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How Aerosol Cans Work

Propellant and Product

An aerosol can contains one fluid that boils well below room temperature (called the propellant) and one that boils at a much higher temperature (called the product). The product is the substance you actually use -- the hair spray or insect repellent, for example -- and the propellant is the means of getting the product out of the can. Both fluids are stored in a sealed metal can.

There are two ways to configure this aerosol system. In the simpler design, you pour in the liquid product, seal the can, and then pump a gaseous propellant through the valve system. The gas is pumped in at high-pressure, so it pushes down on the liquid product with a good amount of force. You can see how this system works in the diagram below.

In this can, a long plastic tube runs from the bottom of the can up to a valve system at the top of the can. The valve in this diagram has a very simple design. It has a small, depressible head piece, with a narrow channel running through it. The channel runs from an inlet near the bottom of the head piece to a small nozzle at the top. A spring pushes the head piece up, so the channel inlet is blocked by a tight seal.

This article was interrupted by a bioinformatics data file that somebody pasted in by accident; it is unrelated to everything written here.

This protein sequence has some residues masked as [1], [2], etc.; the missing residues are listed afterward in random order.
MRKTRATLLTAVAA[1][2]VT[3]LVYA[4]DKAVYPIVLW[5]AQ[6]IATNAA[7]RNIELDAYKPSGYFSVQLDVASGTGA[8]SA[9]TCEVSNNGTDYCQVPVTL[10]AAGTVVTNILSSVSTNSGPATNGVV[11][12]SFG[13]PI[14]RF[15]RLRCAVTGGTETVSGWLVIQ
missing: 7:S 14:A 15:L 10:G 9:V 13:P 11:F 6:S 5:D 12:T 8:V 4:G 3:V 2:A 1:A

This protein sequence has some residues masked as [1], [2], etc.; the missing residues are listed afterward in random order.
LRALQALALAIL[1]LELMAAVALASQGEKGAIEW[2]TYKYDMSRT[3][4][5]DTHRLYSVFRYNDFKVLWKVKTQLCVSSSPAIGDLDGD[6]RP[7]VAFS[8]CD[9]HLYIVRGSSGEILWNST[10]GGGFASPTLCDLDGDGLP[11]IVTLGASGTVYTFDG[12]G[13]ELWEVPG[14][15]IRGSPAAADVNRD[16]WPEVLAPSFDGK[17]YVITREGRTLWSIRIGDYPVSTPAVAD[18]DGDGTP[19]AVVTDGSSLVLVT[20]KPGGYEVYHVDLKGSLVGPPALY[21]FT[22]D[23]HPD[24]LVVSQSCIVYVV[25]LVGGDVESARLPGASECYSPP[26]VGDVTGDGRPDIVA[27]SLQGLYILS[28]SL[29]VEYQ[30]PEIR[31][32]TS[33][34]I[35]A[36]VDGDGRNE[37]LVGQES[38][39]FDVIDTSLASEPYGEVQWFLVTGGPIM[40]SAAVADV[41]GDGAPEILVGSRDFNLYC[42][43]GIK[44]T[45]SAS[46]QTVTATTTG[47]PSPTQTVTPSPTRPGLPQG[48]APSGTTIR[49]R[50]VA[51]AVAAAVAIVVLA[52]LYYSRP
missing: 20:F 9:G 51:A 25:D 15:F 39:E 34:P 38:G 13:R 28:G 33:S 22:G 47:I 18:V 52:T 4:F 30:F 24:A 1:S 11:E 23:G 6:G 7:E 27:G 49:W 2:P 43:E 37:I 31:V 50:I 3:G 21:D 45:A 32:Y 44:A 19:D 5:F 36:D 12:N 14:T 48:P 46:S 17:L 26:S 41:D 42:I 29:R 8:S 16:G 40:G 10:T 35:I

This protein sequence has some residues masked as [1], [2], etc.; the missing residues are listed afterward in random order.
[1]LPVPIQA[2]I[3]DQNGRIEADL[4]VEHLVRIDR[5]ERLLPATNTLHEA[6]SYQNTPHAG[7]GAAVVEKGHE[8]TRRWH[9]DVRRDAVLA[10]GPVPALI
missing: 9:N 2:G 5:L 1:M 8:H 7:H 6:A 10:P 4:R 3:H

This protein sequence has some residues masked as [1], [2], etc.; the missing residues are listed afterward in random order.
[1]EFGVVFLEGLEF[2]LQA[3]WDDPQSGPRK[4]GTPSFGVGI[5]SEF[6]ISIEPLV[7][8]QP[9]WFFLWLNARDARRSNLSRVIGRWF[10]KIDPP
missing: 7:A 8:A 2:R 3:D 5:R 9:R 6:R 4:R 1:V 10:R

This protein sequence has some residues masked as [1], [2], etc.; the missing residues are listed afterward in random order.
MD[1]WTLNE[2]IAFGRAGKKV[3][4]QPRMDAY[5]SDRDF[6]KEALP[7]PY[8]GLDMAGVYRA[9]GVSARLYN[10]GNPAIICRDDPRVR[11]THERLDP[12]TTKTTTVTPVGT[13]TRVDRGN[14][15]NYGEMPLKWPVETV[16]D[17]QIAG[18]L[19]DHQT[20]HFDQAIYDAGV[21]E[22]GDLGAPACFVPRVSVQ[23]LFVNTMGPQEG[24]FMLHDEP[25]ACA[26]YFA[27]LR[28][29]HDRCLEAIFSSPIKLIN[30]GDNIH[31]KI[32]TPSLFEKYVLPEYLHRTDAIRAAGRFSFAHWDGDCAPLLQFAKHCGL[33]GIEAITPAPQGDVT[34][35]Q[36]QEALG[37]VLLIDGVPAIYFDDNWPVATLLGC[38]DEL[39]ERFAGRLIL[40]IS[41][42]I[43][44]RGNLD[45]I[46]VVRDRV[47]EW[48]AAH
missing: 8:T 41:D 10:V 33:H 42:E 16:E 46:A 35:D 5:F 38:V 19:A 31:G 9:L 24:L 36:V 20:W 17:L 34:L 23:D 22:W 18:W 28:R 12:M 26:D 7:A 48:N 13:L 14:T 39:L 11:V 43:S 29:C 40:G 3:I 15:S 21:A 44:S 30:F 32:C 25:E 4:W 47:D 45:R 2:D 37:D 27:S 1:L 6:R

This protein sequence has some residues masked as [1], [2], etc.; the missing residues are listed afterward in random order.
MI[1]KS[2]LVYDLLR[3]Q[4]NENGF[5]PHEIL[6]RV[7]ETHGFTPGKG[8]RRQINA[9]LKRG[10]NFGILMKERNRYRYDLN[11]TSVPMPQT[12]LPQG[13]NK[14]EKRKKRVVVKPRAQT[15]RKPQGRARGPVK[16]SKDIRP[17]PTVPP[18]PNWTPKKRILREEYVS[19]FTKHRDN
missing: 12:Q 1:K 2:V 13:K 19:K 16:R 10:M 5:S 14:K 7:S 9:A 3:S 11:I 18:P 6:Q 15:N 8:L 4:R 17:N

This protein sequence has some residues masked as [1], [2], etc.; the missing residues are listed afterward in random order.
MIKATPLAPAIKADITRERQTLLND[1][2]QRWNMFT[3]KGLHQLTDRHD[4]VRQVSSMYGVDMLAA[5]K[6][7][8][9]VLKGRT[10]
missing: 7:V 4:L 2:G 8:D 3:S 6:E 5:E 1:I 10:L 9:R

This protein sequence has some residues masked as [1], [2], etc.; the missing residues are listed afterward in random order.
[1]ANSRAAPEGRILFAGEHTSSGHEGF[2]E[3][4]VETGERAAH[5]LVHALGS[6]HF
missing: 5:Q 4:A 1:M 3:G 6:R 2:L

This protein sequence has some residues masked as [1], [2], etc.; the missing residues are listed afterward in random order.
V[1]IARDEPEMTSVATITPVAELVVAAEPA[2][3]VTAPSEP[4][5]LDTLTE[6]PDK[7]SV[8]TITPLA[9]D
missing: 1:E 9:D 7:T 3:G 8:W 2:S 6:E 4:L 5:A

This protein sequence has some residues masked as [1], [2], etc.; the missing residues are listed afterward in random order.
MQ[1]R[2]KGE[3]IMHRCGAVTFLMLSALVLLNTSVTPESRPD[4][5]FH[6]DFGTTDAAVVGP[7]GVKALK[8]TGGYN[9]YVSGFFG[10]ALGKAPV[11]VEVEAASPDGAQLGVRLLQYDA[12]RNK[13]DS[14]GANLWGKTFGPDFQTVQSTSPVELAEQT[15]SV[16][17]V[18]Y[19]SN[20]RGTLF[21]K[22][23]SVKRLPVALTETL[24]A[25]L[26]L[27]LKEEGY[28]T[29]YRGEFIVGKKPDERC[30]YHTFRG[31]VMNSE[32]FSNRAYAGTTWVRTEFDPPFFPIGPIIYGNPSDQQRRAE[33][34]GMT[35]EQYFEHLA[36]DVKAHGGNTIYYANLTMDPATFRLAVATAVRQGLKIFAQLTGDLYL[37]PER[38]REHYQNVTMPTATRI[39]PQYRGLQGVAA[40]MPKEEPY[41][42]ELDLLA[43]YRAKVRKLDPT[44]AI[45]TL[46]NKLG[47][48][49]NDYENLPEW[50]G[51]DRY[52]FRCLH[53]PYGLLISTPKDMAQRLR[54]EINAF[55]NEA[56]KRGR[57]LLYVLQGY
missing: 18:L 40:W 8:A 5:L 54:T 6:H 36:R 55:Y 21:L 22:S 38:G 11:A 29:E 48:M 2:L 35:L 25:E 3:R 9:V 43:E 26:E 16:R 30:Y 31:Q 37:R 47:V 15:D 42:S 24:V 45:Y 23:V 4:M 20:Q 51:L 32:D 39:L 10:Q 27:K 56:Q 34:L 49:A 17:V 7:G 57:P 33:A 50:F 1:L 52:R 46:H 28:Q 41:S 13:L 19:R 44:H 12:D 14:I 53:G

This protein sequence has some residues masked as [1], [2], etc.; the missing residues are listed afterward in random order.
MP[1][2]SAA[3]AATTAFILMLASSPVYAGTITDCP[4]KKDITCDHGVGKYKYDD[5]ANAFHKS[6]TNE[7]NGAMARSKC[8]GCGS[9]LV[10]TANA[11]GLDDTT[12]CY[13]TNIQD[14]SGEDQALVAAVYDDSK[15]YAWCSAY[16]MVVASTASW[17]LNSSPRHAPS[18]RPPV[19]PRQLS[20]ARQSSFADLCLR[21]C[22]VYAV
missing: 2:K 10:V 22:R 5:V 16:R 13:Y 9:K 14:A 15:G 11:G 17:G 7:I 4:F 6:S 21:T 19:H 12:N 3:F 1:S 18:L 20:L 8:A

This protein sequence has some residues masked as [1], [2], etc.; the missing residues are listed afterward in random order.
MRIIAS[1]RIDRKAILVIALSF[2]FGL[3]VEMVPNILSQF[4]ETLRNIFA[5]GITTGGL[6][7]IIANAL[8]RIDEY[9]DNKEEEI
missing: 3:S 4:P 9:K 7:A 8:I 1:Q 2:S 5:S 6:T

When you push the head piece down, the inlet slides below the seal, opening a passage from the inside of the can to the outside. The high-pressure propellant gas drives the liquid product up the plastic tube and out through the nozzle. The narrow nozzle serves to atomize the flowing liquid -- break it up into tiny drops, which form a fine spray.


The plastic head on an aerosol can pushes down on a small valve, allowing the pressurized contents of the can to flow to the outside.

Essentially, this is all there is to a simple compressed-gas aerosol can. In the next section, we'll look at the more popular liquefied gas design, which is just a little more elaborate.

Why a Curved Bottom?

In most aerosol cans, the bottom curves inward. This serves two functions:

  • The shape strengthens the structure of the can. If the can had a flat bottom, the force of the pressurized gas might push the metal outward. A curved bottom has greater structural integrity, just like an architectural arch or dome. With this shape, most of the force applied at the top of the curved metal is distributed to the sturdy edges of the can.
  • The shape makes it easier to use up all the product. Draining a flat-bottom can would be like sucking up the last little bit of a glass of water through a straw: You would have to tilt the can to one side so the product would collect under the plastic tube. With a curved bottom design, the last bit of product collects in the small area around the edges of the can. This makes it easier to empty almost all of the liquid.

Ref: http://science.howstuffworks.com/innovation/aerosol-can2.htm